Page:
Brussels, Belgium – A total of 18 Polish, 13 Czech, 9 Hungarian and 7 Slovak projects are among the 383 nominees for the 2019 EU Prize for Contemporary Architecture. 238 cities in 38 countries are represented this year after three new countries were invited to participate: Armenia, Kosovo and Tunisia.
Held biennially, the EU Prize for Contemporary Architecture/Mies van der Rohe Award is presented to works completed by architects from (and in) Creative Europe participating countries within the previous two years.
Chaired by Danish architect Dorte Mandrup, a jury of distinguished professionals will evaluate the works using a holistic approach, “from their conception and construction phases to their final, public use”.
The objectives of the Prize are to acknowledge and reward quality architectural production in Europe, and to highlight the important contribution of European professionals to the sustainable development and transformation of Europe’s built environment. According to the Mies van der Rohe Foundation, the European Union Prize for Contemporary Architecture “offers both individuals and public institutions an opportunity to reach a clearer understanding of the cultural role of architecture in the construction of our cities”.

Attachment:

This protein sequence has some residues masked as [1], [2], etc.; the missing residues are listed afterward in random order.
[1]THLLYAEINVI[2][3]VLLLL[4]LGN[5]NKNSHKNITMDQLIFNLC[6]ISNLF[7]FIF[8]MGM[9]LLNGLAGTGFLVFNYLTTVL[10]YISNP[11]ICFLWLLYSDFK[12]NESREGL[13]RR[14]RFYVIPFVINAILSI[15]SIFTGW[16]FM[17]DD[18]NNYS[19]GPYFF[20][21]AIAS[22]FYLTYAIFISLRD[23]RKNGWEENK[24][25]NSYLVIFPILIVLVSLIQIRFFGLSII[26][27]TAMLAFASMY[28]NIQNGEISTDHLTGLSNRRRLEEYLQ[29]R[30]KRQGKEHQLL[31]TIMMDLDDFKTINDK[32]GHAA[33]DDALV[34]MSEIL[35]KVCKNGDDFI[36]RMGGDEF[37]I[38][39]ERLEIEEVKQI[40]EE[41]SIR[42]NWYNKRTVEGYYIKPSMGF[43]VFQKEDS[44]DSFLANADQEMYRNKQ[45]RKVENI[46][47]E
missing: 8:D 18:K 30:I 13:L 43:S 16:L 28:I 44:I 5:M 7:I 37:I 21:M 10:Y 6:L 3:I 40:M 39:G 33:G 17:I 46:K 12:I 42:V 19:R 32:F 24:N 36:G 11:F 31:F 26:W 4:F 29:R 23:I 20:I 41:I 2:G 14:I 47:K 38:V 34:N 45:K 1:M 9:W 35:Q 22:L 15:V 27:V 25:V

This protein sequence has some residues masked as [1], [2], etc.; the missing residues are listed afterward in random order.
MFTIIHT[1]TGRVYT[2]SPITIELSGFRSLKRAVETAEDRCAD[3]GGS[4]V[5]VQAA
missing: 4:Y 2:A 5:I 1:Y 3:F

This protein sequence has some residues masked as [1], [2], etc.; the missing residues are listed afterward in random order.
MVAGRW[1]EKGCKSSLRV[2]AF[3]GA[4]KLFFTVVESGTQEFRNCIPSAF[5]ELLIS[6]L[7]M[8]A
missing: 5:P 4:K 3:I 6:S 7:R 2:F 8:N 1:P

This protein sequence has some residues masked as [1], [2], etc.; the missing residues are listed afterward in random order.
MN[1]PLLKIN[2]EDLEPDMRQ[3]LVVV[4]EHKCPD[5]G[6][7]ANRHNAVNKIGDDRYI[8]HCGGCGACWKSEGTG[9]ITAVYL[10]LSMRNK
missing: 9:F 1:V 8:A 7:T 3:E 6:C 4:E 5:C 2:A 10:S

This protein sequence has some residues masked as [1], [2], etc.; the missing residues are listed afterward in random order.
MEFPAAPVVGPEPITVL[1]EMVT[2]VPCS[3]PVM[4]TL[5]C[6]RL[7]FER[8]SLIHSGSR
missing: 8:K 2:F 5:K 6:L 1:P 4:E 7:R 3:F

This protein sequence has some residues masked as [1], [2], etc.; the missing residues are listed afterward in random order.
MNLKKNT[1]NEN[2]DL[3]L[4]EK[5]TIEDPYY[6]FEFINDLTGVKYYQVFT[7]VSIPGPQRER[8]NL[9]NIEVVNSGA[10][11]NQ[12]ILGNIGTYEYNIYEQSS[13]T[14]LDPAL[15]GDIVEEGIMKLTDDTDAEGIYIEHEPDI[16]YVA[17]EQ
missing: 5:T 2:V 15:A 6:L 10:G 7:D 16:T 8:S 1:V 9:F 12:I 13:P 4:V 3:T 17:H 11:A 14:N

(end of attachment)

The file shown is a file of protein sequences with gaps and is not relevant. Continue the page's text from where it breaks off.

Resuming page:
The 40 shortlisted works will be announced on January 16 and the five finalists on February 13. The award ceremony will take place on May 7 at the Mies van der Rohe Pavilion in Barcelona, with the Prize Winner receiving 60,000€ and a sculpture representing the Pavilion.
In 2017, Warsaw’s Katyn Museum was one of the five finalists but lost to the DeFlat Kleiburg project in Amsterdam.
Find out some of this year’s nominees from Central Europe:
The Czech Republic: